The flow of most rivers worldwide is regulated by channelization or the construction of dams (Dynesius and Nilsson 1994). Diverse hydraulic conditions could be influenced by the control of a river’s flow, thereby affecting the dynamics of aquatic organisms (Lamouroux and Capra 2002). In particular, fluctuations in the phytoplankton communities of many regulated rivers are affected by increases in the water flow due to dam discharge (Humborg et al. 1997). The release of water held behind a dam can wash away much of the phytoplankton biomass downstream of the dam. In contrast, stagnation of water flow can increase the density of phytoplankton abundances. However, this can impede the purification of water for human use and the toxicity that is shown by certain species of phytoplankton, such as
Phytoplankton in rivers are sensitive aquatic organisms, the spatiotemporal distribution of which is controlled by both abiotic (water flow, nutrients, and water temperature, etc.) and biotic (competition and grazing, etc.) mechanisms (Hutchinson 1961). Although grazing by predators, including zooplankton and fish, contributes to changes in phytoplankton communities, spatiotemporal fluctuations of such communities are caused primarily by changes in abiotic variables (Sellner et al. 1993). Of these, high-velocity water flow (as a result of heavy precipitation or the discharge of dams) has been found to result in major shifts in the abundances and compositions of phytoplankton assemblages (Hallegraeff 1993). Each group of phytoplankton communities in a regulated river system can undergo different spatial and temporal changes due to nutrient levels as well as water flow. In a region downstream of the Three Gorges Dam (the world’s largest dam), a small diatom,
Given the current state of research, the objectives of the present study were to gain increased understanding of fluctuations in phytoplankton communities in the regulated river system and to characterize the association of these fluctuations with dam discharges and environmental factors. The results were then integrated over spatial and temporal scales to determine the impact of dam discharge on phytoplankton communities and environmental factors.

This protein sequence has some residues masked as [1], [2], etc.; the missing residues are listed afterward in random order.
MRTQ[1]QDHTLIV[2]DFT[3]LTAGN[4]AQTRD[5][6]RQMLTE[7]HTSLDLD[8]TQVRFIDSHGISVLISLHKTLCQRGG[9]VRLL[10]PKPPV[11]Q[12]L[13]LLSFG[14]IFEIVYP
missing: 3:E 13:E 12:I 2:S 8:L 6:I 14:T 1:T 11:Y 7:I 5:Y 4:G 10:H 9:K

The Han River is one of the longest and largest rivers in South Korea. The channel of the river is 482 km in length and it has a drainage basin with a total area of 26,018 km2. The river is used as the main source of drinking water for more than 25 million residents in the Seoul metropolitan area. Jeong et al. (2007) reported that rainfall during the summer season (June to September) in South Korea provides 50-60% of the annual total, whereas limited precipitation during the winter (December to February) provides much less (approx. 10%). For flood control, supply of water, and hydropower generation, nine dams have been constructed along the Han River. Among these, the Paldang Dam (the dam furthest downstream) directly regulates flow and prevents flooding in the Seoul metropolitan area. The water in the Paldang Reservoir is retained for shorter periods (approx. 5-7 days) than that in the other reservoirs along the river. The LHR is defined as the part of the river located from downstream of the Paldang Dam to the entrance of Kyunggi Bay in the Yellow Sea, and it flows through the city of Seoul. During periods of heavy rainfall, when a large amount of water flows from the Paldang Reservoir into the LHR, the retention time in the LHR is approximately 1-2 days and the water flows rapidly into Kyunggi Bay in the Yellow Sea (Kim et al. 1998). The hydrological dynamics of the LHR are controlled mainly by the discharge schedules for the Paldang Dam. In the late 1980s, two small reservoirs (Jamsil and Shingok) were constructed downstream of the Paldang Dam to control water levels and for recreational activities.
Water samples for measurement of ambient physico-chemical factors were obtained at six sites in the LHR at biweekly intervals (a total of 51 samplings) from February 2001 to February 2002 and from February 2004 to February 2005 (Fig. 1). The samples were collected at a depth of 0.5 m by using a 2 L horizontal Niskin sampler at each sampling site between 9:00 and 11:00 AM. Water temperature, dissolved oxygen (DO), pH, and conductivity were measured with subsampling using portable meters: YSI-85 and YSI-63 models (YSI Inc., Yellow Springs, OH, USA). Biological oxygen demand (BOD), chemical oxygen demand (COD), and SS were measured according to the method of the American Public Health Association (APHA 1995). To determine chlorophyll